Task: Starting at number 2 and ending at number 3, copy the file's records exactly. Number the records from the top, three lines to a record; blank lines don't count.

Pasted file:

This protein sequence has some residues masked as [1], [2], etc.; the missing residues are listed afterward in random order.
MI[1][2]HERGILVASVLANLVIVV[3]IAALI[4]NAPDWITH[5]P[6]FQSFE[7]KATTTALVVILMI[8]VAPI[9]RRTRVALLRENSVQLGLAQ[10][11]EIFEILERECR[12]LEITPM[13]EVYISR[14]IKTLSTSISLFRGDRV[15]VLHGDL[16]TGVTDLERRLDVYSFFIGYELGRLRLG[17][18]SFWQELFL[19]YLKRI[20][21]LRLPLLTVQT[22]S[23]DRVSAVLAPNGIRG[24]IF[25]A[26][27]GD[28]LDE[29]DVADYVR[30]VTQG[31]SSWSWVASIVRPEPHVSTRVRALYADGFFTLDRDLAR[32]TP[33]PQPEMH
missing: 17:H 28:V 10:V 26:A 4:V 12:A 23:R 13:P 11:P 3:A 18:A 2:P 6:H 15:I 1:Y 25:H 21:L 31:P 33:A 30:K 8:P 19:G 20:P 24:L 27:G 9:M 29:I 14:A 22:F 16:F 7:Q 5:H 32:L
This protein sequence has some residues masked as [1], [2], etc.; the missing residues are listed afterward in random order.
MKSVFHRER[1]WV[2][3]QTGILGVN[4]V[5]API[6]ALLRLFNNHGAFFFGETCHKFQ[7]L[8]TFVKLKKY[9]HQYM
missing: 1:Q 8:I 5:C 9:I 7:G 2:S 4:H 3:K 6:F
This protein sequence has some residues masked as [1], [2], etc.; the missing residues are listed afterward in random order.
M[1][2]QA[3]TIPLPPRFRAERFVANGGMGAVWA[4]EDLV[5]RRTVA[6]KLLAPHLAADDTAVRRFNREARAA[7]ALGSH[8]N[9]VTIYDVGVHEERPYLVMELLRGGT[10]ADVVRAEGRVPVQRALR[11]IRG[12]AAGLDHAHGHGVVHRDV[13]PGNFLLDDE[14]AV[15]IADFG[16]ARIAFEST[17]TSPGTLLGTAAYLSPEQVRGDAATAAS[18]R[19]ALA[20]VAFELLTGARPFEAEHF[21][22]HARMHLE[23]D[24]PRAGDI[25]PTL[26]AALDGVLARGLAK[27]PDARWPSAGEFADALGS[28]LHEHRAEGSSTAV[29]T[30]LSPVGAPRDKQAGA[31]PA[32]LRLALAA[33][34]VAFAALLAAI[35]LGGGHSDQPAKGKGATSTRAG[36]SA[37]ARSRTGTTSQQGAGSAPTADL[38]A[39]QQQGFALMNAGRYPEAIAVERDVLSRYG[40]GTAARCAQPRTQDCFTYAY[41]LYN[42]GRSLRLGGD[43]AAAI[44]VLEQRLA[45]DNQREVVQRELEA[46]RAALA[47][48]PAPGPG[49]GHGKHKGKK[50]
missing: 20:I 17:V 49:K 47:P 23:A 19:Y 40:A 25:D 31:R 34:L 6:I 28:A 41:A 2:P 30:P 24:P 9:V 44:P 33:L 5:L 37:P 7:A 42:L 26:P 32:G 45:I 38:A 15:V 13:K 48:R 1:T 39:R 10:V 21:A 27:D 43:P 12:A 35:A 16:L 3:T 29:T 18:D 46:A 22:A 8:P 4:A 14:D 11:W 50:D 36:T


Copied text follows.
This protein sequence has some residues masked as [1], [2], etc.; the missing residues are listed afterward in random order.
MKSVFHRER[1]WV[2][3]QTGILGVN[4]V[5]API[6]ALLRLFNNHGAFFFGETCHKFQ[7]L[8]TFVKLKKY[9]HQYM
missing: 1:Q 8:I 5:C 9:I 7:G 2:S 4:H 3:K 6:F
This protein sequence has some residues masked as [1], [2], etc.; the missing residues are listed afterward in random order.
M[1][2]QA[3]TIPLPPRFRAERFVANGGMGAVWA[4]EDLV[5]RRTVA[6]KLLAPHLAADDTAVRRFNREARAA[7]ALGSH[8]N[9]VTIYDVGVHEERPYLVMELLRGGT[10]ADVVRAEGRVPVQRALR[11]IRG[12]AAGLDHAHGHGVVHRDV[13]PGNFLLDDE[14]AV[15]IADFG[16]ARIAFEST[17]TSPGTLLGTAAYLSPEQVRGDAATAAS[18]R[19]ALA[20]VAFELLTGARPFEAEHF[21][22]HARMHLE[23]D[24]PRAGDI[25]PTL[26]AALDGVLARGLAK[27]PDARWPSAGEFADALGS[28]LHEHRAEGSSTAV[29]T[30]LSPVGAPRDKQAGA[31]PA[32]LRLALAA[33][34]VAFAALLAAI[35]LGGGHSDQPAKGKGATSTRAG[36]SA[37]ARSRTGTTSQQGAGSAPTADL[38]A[39]QQQGFALMNAGRYPEAIAVERDVLSRYG[40]GTAARCAQPRTQDCFTYAY[41]LYN[42]GRSLRLGGD[43]AAAI[44]VLEQRLA[45]DNQREVVQRELEA[46]RAALA[47][48]PAPGPG[49]GHGKHKGKK[50]
missing: 20:I 17:V 49:K 47:P 23:A 19:Y 40:A 25:D 31:R 34:L 6:I 28:A 41:A 2:P 30:P 24:P 9:V 44:P 33:L 5:L 37:P 7:A 42:L 26:P 32:G 45:I 38:A 15:V 13:K 48:R 1:T 39:R 10:V 21:A 27:D 43:P 12:A 35:A 16:L 3:T 29:T 18:D 46:A 22:A 8:P 4:A 14:D 11:W 50:D 36:T